Photo by Andrey Samartsev

New York City, NY, USA

From its mayor to its Department of Environmental Protection and its classrooms, New York City understands the importance of combating climate change. Whether it’s aligning with the Paris Climate Agreement, or creating grassroots initiatives like the Carbon Challenge, NYC continues to assess and improve its management of energy, waste, and water, proving its commitment to a greener future.

Photo by Tyson Wheatley

San Francisco, CA, USA

San Francisco originally made environmental headlines over a decade ago, when, in 2007, it  became the first American city to ban plastic bags. Since then, the city has taken huge strides toward greater sustainability — including the creation of the San Francisco Sustainable Fashion Week International initiative, among others — and plans to be completely waste-free by 2020. On top of this, SF has been forced to battle through arduous droughts, like many other cities in California, which has led to sustainable water consumption practices — something the city believes is a key component to its future survival.

Photo by @itsbeautifulhere


Singapore has made headlines for all the right reasons when it comes to sustainable success. In 2017, Singapore’s Deputy Prime Minister addressed the crowd at the Ecosperity Conference, saying the country wanted to focus on four things: building a sustainable economy, creating a sustainable living environment, ensuring sustainable development for its people, and contributing to international collaboration. After looking into the country’s sustainable efforts, these goals seem very much attainable — a world-class public transit system, growing green spaces, and targets set toward becoming a zero-waste nation are already in place.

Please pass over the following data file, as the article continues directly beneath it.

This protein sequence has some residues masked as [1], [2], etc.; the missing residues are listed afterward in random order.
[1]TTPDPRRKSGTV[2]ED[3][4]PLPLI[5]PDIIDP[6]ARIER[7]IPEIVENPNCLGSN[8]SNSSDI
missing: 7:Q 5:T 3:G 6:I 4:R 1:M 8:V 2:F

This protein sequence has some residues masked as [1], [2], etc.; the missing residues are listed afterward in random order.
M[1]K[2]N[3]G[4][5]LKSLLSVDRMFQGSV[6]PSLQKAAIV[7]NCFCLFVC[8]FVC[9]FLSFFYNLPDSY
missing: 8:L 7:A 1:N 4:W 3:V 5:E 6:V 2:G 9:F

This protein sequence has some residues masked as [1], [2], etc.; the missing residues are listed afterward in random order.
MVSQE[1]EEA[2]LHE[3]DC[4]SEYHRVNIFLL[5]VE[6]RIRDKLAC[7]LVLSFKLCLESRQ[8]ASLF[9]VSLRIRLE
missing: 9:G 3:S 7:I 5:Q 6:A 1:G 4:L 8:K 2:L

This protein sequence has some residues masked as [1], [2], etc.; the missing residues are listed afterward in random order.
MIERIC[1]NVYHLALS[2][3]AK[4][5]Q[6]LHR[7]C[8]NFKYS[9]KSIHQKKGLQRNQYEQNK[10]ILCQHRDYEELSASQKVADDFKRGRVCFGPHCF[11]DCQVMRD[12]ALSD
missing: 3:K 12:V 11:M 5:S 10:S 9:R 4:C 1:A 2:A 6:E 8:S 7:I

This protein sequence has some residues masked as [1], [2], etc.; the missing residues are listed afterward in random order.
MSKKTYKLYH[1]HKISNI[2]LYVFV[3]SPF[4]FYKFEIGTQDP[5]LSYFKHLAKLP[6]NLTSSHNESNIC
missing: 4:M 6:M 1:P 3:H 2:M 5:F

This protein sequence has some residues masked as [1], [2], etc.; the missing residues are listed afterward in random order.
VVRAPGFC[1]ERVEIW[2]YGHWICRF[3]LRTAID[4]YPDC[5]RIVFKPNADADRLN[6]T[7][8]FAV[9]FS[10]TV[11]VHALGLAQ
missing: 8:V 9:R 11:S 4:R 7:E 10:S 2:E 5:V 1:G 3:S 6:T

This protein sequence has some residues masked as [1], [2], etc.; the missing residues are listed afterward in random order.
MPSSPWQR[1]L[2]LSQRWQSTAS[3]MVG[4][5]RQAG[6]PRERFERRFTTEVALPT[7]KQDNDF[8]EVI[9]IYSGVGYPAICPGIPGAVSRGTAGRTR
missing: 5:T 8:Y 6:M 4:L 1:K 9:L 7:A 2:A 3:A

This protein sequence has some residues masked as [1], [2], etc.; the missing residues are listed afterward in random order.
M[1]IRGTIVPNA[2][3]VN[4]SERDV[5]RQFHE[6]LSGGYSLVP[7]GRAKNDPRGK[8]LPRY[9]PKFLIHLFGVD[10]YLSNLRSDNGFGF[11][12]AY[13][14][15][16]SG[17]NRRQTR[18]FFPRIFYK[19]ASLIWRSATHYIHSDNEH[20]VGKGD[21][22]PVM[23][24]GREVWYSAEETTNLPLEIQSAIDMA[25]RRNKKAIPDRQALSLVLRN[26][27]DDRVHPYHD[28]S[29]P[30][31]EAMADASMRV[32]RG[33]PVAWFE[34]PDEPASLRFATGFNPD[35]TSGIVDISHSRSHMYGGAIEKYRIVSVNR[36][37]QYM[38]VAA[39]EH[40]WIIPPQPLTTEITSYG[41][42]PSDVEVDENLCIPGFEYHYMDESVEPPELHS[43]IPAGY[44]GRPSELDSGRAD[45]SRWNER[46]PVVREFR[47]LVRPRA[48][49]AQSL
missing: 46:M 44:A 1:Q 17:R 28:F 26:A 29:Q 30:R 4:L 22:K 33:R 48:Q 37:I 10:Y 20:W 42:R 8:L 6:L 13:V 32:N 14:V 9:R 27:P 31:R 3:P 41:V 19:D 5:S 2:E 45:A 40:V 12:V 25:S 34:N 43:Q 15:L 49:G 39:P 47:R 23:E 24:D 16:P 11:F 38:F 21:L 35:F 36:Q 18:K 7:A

Photo by Beyza M
Photo by Kyle Huber

Stockholm, Sweden

It’s no secret that Sweden is a shining example when it comes to sustainable cities. The country prides itself on creating new benchmarks for a greener world, and its capital city, which was chosen as the European Union’s inaugural “European Green Capital” in 2010, is no exception. Stockholm is home to countless local food markets, second-hand clothing shops, and even an urban national park. The city is also known for repurposing areas like Hammarby Sjöstad — and old industrial park — to create more engaging urban spaces.

Photo by Àlex Carné
Photo by Phil Suarez

Zürich, Switzerland

Waterfront promenades, neo-classical architecture, and a world-renowned financial center help create an amazing standard of living for those that call Zürich home. But Switzerland’s largest city also has another focus when it comes to quality of life — sustainability. According to a study facilitated by Arcadis, Zürich was the world’s “greenest” city in 2016, and it continues to emphasize organic, educational tactics to instill sustainable habits into the lives of its residents. Zürich Tourism is also ahead of the curb when it comes to sustainable travel, as it continues to collaborates with foundations such as myclimate, with hopes to become a world leader in eco-friendly tourism.

Header image by Noel Y. C.